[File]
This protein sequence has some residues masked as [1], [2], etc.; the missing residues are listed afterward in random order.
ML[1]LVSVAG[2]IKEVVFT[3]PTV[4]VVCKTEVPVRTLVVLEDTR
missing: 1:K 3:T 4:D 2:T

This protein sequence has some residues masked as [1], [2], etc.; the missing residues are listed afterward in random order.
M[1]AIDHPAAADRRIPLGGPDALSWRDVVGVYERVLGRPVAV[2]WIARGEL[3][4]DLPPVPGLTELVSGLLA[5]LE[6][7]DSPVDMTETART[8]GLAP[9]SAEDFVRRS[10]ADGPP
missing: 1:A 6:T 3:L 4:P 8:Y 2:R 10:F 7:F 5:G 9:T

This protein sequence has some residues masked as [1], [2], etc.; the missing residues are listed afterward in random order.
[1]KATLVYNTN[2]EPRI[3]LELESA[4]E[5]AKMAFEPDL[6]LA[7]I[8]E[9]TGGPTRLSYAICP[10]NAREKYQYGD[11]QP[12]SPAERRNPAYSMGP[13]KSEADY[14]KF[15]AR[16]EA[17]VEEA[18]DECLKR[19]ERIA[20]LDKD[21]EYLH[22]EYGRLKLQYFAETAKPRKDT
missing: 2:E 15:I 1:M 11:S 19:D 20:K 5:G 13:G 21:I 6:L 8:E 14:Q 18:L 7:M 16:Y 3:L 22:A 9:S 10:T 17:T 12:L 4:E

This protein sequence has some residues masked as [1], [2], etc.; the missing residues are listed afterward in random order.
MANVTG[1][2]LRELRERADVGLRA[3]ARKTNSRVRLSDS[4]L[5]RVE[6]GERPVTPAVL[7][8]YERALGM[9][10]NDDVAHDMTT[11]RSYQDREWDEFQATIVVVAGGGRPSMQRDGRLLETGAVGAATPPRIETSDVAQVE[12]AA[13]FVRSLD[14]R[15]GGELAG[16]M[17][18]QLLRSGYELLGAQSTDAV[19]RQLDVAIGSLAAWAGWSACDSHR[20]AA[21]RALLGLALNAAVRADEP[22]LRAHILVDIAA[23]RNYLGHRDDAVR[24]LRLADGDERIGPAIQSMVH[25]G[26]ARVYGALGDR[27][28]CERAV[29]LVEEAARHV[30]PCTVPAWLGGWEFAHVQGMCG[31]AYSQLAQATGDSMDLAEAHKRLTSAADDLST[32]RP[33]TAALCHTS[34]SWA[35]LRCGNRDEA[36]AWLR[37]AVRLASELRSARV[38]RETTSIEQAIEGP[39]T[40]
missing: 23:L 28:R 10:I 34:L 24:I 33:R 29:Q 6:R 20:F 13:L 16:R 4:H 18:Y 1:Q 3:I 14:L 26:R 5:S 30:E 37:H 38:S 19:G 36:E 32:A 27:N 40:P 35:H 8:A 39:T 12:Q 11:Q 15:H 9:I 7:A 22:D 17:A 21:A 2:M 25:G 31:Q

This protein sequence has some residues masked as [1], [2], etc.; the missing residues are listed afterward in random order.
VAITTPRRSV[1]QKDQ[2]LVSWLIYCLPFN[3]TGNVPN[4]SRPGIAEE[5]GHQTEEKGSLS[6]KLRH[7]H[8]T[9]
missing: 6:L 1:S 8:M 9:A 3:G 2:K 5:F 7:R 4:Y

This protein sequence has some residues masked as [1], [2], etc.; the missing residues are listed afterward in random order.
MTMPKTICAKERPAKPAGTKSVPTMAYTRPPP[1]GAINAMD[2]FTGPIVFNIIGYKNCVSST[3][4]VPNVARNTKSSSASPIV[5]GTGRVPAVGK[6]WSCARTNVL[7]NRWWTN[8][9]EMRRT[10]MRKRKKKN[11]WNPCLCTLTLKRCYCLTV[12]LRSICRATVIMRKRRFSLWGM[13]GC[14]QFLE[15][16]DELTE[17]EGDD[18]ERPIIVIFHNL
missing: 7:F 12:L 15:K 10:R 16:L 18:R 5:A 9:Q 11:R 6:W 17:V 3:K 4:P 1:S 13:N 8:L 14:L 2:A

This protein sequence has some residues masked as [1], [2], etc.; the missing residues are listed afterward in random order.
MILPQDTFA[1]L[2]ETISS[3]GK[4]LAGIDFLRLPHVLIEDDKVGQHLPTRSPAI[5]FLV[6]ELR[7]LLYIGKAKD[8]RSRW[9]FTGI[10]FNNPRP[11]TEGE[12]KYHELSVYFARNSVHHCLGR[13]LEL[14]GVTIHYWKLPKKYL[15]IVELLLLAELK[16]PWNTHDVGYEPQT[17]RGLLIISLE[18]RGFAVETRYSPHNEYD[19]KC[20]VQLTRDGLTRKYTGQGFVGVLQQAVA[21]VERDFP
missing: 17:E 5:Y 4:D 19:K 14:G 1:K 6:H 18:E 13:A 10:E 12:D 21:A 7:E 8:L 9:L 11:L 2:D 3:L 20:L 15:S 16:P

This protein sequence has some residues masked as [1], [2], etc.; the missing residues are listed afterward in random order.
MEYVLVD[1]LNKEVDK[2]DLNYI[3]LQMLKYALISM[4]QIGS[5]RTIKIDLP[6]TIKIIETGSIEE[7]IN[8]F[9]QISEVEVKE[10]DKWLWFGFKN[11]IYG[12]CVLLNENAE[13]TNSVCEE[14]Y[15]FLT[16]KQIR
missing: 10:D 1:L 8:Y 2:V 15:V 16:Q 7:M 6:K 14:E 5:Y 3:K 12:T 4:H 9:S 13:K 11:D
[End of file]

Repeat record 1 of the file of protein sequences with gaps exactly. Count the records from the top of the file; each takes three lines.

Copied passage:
This protein sequence has some residues masked as [1], [2], etc.; the missing residues are listed afterward in random order.
ML[1]LVSVAG[2]IKEVVFT[3]PTV[4]VVCKTEVPVRTLVVLEDTR
missing: 1:K 3:T 4:D 2:T